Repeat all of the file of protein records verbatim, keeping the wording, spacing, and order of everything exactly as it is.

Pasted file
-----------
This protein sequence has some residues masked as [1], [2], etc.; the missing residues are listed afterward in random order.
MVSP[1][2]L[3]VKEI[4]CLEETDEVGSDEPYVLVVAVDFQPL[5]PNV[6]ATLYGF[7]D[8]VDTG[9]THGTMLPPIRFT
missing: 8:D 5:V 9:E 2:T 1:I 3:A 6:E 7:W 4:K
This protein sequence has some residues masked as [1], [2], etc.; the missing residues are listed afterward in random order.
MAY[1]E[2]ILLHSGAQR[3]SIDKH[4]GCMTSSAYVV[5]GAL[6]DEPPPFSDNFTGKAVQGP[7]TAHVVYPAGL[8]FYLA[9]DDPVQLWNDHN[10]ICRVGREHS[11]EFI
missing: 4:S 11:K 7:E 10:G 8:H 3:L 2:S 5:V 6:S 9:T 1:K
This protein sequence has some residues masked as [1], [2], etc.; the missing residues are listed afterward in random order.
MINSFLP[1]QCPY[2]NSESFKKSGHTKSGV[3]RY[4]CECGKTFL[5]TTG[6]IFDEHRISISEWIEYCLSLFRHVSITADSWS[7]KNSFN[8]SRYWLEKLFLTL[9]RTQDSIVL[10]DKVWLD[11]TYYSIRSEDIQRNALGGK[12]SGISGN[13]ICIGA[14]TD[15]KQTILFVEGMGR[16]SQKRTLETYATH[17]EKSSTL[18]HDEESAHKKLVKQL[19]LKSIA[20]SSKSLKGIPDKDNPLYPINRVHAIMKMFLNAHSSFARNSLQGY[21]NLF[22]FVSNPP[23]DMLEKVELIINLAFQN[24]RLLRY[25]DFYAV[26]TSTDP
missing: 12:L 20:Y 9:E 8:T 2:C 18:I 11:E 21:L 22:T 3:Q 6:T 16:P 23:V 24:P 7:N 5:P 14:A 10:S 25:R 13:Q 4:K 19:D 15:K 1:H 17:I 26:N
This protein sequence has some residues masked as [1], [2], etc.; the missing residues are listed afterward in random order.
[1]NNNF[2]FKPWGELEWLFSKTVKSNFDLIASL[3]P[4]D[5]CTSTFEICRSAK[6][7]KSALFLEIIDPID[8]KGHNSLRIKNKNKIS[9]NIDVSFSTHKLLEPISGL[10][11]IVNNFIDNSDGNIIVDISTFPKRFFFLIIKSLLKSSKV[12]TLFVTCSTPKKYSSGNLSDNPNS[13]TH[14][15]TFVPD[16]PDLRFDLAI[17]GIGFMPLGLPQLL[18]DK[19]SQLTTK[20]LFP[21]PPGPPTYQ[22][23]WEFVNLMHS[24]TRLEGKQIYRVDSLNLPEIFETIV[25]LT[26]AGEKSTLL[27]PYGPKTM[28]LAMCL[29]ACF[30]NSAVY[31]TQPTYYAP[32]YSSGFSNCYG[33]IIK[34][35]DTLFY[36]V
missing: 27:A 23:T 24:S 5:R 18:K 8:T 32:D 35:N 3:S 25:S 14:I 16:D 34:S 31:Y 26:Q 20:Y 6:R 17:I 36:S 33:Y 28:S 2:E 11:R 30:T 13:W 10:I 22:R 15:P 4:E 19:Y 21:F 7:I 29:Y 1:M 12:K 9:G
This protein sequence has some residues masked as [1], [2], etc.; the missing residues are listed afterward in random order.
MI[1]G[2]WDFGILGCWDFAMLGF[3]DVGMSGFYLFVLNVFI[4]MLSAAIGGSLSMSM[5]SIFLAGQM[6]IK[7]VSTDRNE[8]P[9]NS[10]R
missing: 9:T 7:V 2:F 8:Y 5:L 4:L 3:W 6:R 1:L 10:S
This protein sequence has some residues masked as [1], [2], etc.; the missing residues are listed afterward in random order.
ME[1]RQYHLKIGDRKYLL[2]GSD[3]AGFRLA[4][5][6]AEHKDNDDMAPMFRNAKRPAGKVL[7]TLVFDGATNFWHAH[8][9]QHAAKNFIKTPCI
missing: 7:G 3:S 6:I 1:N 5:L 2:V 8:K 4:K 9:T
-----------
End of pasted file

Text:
This protein sequence has some residues masked as [1], [2], etc.; the missing residues are listed afterward in random order.
MVSP[1][2]L[3]VKEI[4]CLEETDEVGSDEPYVLVVAVDFQPL[5]PNV[6]ATLYGF[7]D[8]VDTG[9]THGTMLPPIRFT
missing: 8:D 5:V 9:E 2:T 1:I 3:A 6:E 7:W 4:K
This protein sequence has some residues masked as [1], [2], etc.; the missing residues are listed afterward in random order.
MAY[1]E[2]ILLHSGAQR[3]SIDKH[4]GCMTSSAYVV[5]GAL[6]DEPPPFSDNFTGKAVQGP[7]TAHVVYPAGL[8]FYLA[9]DDPVQLWNDHN[10]ICRVGREHS[11]EFI
missing: 4:S 11:K 7:E 10:G 8:H 3:L 2:S 5:V 6:S 9:T 1:K
This protein sequence has some residues masked as [1], [2], etc.; the missing residues are listed afterward in random order.
MINSFLP[1]QCPY[2]NSESFKKSGHTKSGV[3]RY[4]CECGKTFL[5]TTG[6]IFDEHRISISEWIEYCLSLFRHVSITADSWS[7]KNSFN[8]SRYWLEKLFLTL[9]RTQDSIVL[10]DKVWLD[11]TYYSIRSEDIQRNALGGK[12]SGISGN[13]ICIGA[14]TD[15]KQTILFVEGMGR[16]SQKRTLETYATH[17]EKSSTL[18]HDEESAHKKLVKQL[19]LKSIA[20]SSKSLKGIPDKDNPLYPINRVHAIMKMFLNAHSSFARNSLQGY[21]NLF[22]FVSNPP[23]DMLEKVELIINLAFQN[24]RLLRY[25]DFYAV[26]TSTDP
missing: 12:L 20:Y 9:E 8:T 2:C 18:I 11:E 21:L 22:T 3:Q 6:T 16:P 23:V 24:P 7:N 5:P 14:A 10:S 25:R 13:Q 4:K 19:D 15:K 1:H 17:I 26:N
This protein sequence has some residues masked as [1], [2], etc.; the missing residues are listed afterward in random order.
[1]NNNF[2]FKPWGELEWLFSKTVKSNFDLIASL[3]P[4]D[5]CTSTFEICRSAK[6][7]KSALFLEIIDPID[8]KGHNSLRIKNKNKIS[9]NIDVSFSTHKLLEPISGL[10][11]IVNNFIDNSDGNIIVDISTFPKRFFFLIIKSLLKSSKV[12]TLFVTCSTPKKYSSGNLSDNPNS[13]TH[14][15]TFVPD[16]PDLRFDLAI[17]GIGFMPLGLPQLL[18]DK[19]SQLTTK[20]LFP[21]PPGPPTYQ[22][23]WEFVNLMHS[24]TRLEGKQIYRVDSLNLPEIFETIV[25]LT[26]AGEKSTLL[27]PYGPKTM[28]LAMCL[29]ACF[30]NSAVY[31]TQPTYYAP[32]YSSGFSNCYG[33]IIK[34][35]DTLFY[36]V
missing: 27:A 23:T 24:S 5:R 18:K 8:T 32:D 35:N 3:S 25:S 14:I 16:D 34:S 31:Y 26:Q 20:Y 6:R 17:I 36:S 33:Y 28:S 2:E 11:R 30:T 13:W 10:I 22:R 15:P 4:E 19:Y 21:F 7:I 29:Y 1:M 12:K 9:G
This protein sequence has some residues masked as [1], [2], etc.; the missing residues are listed afterward in random order.
MI[1]G[2]WDFGILGCWDFAMLGF[3]DVGMSGFYLFVLNVFI[4]MLSAAIGGSLSMSM[5]SIFLAGQM[6]IK[7]VSTDRNE[8]P[9]NS[10]R
missing: 9:T 7:V 2:F 8:Y 5:L 4:L 3:W 6:R 1:L 10:S
This protein sequence has some residues masked as [1], [2], etc.; the missing residues are listed afterward in random order.
ME[1]RQYHLKIGDRKYLL[2]GSD[3]AGFRLA[4][5][6]AEHKDNDDMAPMFRNAKRPAGKVL[7]TLVFDGATNFWHAH[8][9]QHAAKNFIKTPCI
missing: 7:G 3:S 6:I 1:N 5:L 2:V 8:K 4:K 9:T